“I think the different programs is what really makes are school so unique,” Hill said. “We are given a chance to try different things through the programs. For some of us, it allows us to really participate in something we love to do.
“I really like playing basketball. My grandpop has really been helping me practice and grow as a player. I’ve learned so much from him. By practicing and participate in the sport now, it will help me become a better player when I get older. I will reach my goal of becoming a future basketball player.”
Some points of pride at the school include selected as one of ten schools in the city to receive the federal I3 grant to support best practices in literacy (2011), first place Chess Team (2012), and first place Track and Field Relay Team (Penn Relays) (2012).
Powel has partnerships with Drexel University, Children’s Literacy Initiative, and Playworks.
The school also has several identified model literacy classrooms. The community and parents also play a vital role with the school. Parents of the school are involved with home and school, school advisory council, and after-school and classroom volunteering.
“The teachers that I have make every subject interesting and fun, so it’s kind of hard to not like something at this school,” said Lamirah Lowery. “If I haven’t learned something from my teachers, I’ve learned something from other students. Powel is a great school and I’m really happy that I go here. It’s really nothing like it. We all push each other. I’m looking forward to learning more this school year.”
Ranked among the top five schools in Philadelphia and the second-oldest all-girls public school in the country, Philadelphia High School for Girls continues to prepare its young ladies for the next level academically by providing a rigorous, college-preparatory curriculum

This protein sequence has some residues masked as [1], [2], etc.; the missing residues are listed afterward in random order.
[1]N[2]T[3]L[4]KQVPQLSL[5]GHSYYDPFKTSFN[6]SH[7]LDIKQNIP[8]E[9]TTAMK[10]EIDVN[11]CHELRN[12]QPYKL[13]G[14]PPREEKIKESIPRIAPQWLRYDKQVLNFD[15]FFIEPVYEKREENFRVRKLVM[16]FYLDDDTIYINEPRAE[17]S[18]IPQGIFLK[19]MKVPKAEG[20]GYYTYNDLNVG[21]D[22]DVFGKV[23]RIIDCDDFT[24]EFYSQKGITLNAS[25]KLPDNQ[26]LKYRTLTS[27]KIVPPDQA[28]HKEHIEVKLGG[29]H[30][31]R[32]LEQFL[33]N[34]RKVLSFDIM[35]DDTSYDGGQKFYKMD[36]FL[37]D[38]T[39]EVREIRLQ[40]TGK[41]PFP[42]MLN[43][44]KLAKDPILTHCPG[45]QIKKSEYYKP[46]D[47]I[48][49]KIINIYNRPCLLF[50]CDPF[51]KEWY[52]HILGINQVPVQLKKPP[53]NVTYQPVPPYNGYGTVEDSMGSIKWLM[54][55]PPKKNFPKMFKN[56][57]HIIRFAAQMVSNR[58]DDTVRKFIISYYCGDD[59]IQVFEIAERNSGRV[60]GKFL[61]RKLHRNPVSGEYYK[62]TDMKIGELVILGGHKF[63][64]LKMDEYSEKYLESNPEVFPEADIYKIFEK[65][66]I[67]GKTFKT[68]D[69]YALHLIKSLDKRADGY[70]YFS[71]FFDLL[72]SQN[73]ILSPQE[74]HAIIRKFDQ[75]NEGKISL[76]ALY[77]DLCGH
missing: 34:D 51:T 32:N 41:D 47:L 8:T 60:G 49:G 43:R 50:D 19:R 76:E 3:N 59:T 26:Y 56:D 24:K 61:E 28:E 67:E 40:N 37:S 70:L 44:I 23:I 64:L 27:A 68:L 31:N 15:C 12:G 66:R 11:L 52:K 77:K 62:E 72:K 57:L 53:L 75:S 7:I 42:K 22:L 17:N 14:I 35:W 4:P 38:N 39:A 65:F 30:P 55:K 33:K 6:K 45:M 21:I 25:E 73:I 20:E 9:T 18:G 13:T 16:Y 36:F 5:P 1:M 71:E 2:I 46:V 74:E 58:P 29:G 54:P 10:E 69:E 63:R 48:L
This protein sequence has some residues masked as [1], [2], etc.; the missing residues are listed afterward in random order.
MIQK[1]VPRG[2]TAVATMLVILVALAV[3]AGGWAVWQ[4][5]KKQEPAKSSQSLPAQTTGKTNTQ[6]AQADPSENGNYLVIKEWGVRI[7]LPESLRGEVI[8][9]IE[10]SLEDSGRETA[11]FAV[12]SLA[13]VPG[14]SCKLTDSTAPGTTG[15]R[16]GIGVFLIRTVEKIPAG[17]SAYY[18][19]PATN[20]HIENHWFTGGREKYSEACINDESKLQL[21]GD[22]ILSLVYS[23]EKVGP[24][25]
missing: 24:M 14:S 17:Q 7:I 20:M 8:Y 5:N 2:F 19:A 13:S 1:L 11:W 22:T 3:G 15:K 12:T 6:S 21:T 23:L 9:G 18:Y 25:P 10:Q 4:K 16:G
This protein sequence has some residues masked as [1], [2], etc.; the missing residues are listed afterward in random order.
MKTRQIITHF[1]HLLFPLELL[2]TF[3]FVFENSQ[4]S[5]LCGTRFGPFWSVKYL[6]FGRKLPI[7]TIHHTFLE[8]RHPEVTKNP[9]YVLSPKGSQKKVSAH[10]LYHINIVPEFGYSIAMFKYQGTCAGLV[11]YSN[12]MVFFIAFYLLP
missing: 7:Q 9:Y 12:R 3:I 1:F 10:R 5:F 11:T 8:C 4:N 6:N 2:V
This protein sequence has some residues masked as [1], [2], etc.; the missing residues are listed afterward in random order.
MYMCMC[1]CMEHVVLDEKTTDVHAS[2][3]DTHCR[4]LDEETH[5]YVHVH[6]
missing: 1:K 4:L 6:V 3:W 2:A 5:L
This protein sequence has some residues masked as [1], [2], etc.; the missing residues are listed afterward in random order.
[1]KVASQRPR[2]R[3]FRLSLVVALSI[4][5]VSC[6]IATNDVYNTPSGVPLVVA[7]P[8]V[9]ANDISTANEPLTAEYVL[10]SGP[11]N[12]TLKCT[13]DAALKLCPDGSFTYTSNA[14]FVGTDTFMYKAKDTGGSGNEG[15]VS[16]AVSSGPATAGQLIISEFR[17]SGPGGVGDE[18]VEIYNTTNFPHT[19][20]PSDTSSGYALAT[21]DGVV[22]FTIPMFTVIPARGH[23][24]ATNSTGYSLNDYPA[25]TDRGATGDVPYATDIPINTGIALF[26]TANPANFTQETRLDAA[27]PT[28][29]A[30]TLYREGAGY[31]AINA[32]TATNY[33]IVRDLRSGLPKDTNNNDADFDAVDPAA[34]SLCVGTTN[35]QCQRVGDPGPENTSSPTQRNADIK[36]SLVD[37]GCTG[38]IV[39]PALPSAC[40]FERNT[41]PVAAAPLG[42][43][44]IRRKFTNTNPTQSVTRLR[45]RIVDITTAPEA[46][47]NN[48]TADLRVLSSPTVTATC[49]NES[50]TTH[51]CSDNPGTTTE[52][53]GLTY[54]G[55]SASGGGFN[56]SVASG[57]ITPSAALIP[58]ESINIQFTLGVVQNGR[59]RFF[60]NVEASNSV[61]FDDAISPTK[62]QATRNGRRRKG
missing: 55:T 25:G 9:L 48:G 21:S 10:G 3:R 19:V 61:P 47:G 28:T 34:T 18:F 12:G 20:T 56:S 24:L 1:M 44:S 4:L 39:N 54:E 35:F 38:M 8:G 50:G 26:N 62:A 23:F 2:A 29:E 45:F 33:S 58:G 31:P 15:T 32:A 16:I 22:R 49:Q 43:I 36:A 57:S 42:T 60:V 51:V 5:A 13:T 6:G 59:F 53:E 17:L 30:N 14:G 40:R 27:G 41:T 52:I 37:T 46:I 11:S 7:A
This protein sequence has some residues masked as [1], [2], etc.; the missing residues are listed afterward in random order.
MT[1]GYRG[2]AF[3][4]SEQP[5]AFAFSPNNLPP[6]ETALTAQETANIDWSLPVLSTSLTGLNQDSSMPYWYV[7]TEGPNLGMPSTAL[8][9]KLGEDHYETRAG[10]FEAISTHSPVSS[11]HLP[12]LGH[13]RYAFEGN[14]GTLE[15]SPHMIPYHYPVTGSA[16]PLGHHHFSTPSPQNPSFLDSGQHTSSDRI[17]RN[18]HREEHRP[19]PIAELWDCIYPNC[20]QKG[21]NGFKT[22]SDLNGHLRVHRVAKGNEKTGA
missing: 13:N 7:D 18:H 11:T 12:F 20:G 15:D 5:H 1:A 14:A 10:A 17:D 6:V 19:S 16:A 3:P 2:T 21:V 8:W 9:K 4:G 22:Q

“The rigorous course work, the continual staff support, and the school spirit and traditions assist in the preparation for each of our young women,” said Principal Parthenia A. Moore. “Their hard work and efforts will guarantee their ability to take positions of leadership in the areas of politics, education, law, business, medicine, entrepreneurialism or any career they choose just as their Girls High sisters have done in the past.
“It will only be through our continued partnership that we will guarantee that our young women are afforded every opportunity as they use their potential to become the models for the next generation of leaders.”
Girls High was Recognized at Silver Level of Excellence by U.S. News & World Report (2012); and has made AYP continuously since 2002.
“For me going to Girls High is truly about achieving your dream,” said senior Priscilla Acquaah. “I came here (to the United States) when I was seven-years-old. My mother wanted me to come to the U.S. because she thought I would receive a better education than in Ghana.
“Since I’ve been here, I’ve been working really hard to make my family proud and achieve my dreams. I got accepted into Villanova and my major will be pre-med in the fall. I want to be pediatrician because I love working with kids. Girls High really prepared me for my future. I really enjoyed my time here with my sisters. I’m going to miss Girls High, but I’m looking forward to using what I learned here and applying it to my future.”